NFL Broadcasts Win Even When They Lose

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PORTLAND, Ore. (TheStreet) -- The NFL just laughs at television's ratings problems.

On Sunday, the National Football League got an average of 8.5 million people to watch its preseason Hall of Fame Game between the New York Giants and Buffalo Bills on NBC. The sloppy 17-10 win for the Giants saw audience numbers slide more than 20% from the 2013 Hall of Fame Game, which would make the show runners of just about any other program nervous about their future with the network.

But the NFL doesn't offer just any program: It's offering a near-guaranteed prime-time ratings win with every game. The audience for this early preseason matchup filled with backup players auditioning for roster spots and playing to an irrelevant result was watched by more people than any other program on television Sunday night. It beat CBS' 60 Minutes (8 million viewers) and absolutely flattened CBS' Big Brother and Unforgettable (6.5 million and 5.7 million viewers, respectively); Fox's The Simpsons, Family Guy and American Dad reruns (roughly 2 million apiece); and ABC's Wipeout and Rising Star (3.7 million each).

There wasn't a whole lot of refuge to be found on cable and satellite, either. HBO's True Blood only brought in 3.4 million viewers while the biggest multichannel show of the night -- TNT's The Last Ship -- only managed 4.1 million viewers. By comparison, a NASCAR race earlier that afternoon on ESPN averaged 4.3 million viewers.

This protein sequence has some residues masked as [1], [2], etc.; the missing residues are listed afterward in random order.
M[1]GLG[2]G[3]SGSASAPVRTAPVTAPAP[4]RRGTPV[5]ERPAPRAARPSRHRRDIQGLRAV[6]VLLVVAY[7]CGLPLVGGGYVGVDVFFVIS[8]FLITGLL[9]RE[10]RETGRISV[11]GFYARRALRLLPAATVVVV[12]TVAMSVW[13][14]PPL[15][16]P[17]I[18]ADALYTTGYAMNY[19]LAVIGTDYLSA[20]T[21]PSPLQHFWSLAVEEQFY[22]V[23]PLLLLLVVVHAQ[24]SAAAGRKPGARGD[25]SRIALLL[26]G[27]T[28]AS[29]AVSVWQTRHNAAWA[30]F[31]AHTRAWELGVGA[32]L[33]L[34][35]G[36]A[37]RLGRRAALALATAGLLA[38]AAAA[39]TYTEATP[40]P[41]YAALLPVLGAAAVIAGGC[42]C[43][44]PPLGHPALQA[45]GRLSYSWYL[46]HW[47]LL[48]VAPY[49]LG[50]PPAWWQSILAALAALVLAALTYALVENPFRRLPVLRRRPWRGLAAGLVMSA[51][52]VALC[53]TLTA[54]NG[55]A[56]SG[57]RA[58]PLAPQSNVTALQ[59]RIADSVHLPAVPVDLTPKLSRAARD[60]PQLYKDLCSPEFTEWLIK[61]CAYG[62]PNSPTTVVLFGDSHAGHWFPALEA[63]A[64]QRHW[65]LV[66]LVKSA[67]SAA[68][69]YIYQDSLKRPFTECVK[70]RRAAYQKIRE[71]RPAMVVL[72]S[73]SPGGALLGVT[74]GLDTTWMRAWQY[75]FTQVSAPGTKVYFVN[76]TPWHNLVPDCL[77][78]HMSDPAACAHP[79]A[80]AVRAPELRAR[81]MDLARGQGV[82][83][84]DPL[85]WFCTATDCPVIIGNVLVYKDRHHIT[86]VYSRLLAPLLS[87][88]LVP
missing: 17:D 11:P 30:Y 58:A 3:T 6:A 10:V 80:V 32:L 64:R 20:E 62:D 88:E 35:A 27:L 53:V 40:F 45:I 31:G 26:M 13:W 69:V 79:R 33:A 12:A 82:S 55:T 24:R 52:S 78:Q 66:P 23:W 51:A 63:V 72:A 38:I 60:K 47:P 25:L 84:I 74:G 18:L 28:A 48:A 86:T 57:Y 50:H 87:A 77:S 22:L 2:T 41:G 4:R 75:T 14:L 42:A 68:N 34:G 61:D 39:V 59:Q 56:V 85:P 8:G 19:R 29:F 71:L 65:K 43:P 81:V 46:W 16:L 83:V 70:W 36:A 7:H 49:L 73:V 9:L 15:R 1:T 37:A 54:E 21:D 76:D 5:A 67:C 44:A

Maybe there's somebody at NFL headquarters who's upset that the Giants and Bills couldn't generate as much interest as the Dallas Cowboys and Miami Dolphins did when they drew more than 10 million viewers for last year's Hall of Fame Game. For a league that drew 11.7 million viewers to watch a Pro Bowl with no kickoffs, a shorter play clock and a whole lot of two-minute warnings, 8.5 million viewers is almost anemic. However, that's more than the roughly 8 million viewers that Thursday Night Football averaged on the NFL Network. That was good enough to get CBS to pay $275 million for just one season of Thursday Night Football this year.

Also, keep in mind that this year's Hall of Fame Game's 2.8 rating among the coveted 18-49 was nearly 50% higher than that of Big Brother, more than double that of True Blood and nearly three times that of 60 Minutes. Basically, young viewers love football and don't deem many other programs -- or sports -- worthy of their time. The average 17.8 million fans who tuned into NFL games last fall couldn't muster similar enthusiasm for National Basketball Association matchups (1.4 million per game), Major League Baseball games (690,000 per game) or National Hockey League faceoffs (500,000 per game).